Enterovirus D68 is now reported to be responsible for 11 deaths, mostly small children.
By: John P. Thomas
The virus linked to one confirmed death in the U.S. has garnered far more media coverage than the other: the Ebola virus.
I previously reported on Ebola Zaire:
Similarities Between 1976 Swine Flu Hoax and Ebola?
In the Ebola article, I questioned whether we are facing a true pandemic threat, or a pharmaceutical company hoax. Pharmaceutical companies are now involved in a pull out all the stops rush to prepare an Ebola vaccine for the US market even though there has only been one confirmed death from Ebola in the United States.
The second virus, Enterovirus D68, has received far less press coverage since the Ebola news exploded. This virus has killed 11 people so far, mostly small children. Enterovirus D68 causes respiratory problems and can cause “polio-like” paralysis. So Enterovirus D68 is not all hype, as it is affecting the lives of many children.
Enteroviruses are not new in the U.S., so what is causing this particular virus to become so deadly?
Facts about Enterovirus D68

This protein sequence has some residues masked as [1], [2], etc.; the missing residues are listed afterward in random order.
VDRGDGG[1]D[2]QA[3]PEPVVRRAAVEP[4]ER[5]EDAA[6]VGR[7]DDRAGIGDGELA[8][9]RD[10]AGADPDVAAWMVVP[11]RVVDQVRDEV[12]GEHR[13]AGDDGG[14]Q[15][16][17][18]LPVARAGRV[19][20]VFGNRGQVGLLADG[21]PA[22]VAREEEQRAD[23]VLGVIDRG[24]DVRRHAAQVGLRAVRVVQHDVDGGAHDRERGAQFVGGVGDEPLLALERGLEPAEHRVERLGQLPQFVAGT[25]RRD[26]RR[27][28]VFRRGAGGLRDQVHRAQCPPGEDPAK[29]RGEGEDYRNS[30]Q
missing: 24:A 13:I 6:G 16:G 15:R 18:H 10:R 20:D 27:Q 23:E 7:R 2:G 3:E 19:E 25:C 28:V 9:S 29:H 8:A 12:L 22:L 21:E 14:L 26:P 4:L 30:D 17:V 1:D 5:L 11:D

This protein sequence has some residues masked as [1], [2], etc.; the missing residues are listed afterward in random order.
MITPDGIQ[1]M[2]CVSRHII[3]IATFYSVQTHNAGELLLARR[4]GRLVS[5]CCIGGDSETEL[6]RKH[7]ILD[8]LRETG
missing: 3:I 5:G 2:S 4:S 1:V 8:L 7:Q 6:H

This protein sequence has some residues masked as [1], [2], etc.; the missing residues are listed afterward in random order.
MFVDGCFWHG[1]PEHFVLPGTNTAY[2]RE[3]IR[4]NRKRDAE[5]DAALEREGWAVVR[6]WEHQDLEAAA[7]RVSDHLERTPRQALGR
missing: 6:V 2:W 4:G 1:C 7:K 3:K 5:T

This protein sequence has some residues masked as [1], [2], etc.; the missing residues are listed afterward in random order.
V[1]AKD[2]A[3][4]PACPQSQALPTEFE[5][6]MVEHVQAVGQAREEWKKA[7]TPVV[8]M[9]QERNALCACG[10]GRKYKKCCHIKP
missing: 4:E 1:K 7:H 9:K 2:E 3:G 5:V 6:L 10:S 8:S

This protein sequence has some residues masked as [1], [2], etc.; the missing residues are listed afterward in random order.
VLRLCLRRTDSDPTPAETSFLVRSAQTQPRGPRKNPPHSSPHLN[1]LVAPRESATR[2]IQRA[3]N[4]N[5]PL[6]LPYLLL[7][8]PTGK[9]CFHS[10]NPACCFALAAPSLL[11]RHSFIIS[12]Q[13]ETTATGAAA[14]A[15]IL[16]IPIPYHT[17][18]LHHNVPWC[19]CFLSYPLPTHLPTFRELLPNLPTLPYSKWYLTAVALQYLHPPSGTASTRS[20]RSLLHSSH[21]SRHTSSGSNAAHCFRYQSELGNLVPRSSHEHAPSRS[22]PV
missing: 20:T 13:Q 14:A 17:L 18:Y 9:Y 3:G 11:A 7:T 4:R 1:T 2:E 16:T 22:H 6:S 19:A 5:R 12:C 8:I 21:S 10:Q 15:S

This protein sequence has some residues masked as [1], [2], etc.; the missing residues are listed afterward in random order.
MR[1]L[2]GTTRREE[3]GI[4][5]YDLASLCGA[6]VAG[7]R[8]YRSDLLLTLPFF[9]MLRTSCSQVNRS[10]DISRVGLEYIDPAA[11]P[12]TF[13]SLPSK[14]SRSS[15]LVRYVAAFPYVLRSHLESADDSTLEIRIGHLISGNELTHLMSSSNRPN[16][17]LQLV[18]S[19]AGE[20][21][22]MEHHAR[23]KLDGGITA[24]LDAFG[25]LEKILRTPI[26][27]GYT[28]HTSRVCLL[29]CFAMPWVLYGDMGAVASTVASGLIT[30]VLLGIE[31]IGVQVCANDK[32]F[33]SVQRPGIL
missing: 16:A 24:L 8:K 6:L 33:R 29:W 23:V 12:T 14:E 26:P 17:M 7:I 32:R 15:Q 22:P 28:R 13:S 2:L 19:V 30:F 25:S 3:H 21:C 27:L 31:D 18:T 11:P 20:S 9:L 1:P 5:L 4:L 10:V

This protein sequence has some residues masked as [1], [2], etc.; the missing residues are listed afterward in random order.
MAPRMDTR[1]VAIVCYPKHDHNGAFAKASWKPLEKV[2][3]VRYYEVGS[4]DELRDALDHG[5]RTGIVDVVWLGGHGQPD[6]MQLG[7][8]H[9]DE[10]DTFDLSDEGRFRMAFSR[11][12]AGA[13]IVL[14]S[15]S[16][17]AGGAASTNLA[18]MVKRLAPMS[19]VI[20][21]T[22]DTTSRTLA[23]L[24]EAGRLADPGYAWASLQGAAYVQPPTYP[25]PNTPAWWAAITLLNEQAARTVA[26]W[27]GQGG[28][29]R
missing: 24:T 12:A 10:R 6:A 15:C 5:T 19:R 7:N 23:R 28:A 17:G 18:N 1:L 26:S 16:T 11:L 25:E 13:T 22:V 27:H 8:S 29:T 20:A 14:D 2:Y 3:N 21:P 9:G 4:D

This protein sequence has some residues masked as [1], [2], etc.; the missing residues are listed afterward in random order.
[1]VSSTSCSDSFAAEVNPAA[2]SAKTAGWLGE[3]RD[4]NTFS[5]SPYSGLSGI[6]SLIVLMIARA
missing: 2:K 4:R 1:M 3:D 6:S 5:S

From mid-August to November 6, 2014, CDC or state public health laboratories have confirmed a total of 1,116 people in 47 states and the District of Columbia with respiratory illness caused by EV-D68. 
According to the CDC’s latest statistics, EV-D68 has been detected in specimens from 11 patients who died and had samples submitted for testing. Almost all the confirmed cases this year of EV-D68 infection have been among children. 
Deaths from this specific strain of enterovirus are rare, because this virus doesn’t usually cause a serious illness. The infection normally does not require hospitalization, and it seldom results in death. But this year, hundreds of children have required hospital treatment to preserve their lives. 
Usual symptoms for EV-D68 include fever, runny nose, difficulty breathing, muscle aches, hypoxemia (low oxygen in the blood), and possible wheezing. Approximately two-thirds of confirmed EV-D68 patients had a previous medical history of asthma. Enteroviruses typically infect 10 to 15 million people annually in the late summer and early fall seasons, but the EV-D68 strain has led to more serious complications than the typical flu-like symptoms associated with the illness.
Some children with EV-D68 infection can also develop paralysis in their arms and legs. Enteroviruses usually reside in the digestive system. Respiratory symptoms occur when the virus infects the lungs and airways. If the virus is able to move into other tissues in the body such as nerves, then the infection can attack nerve cells in the spine that control movement. This exact scenario happened in 2012 when researchers at Stanford University reported 25 childhood cases of paralysis of an unknown cause that shared features with polio, and in some cases also started as a respiratory illness.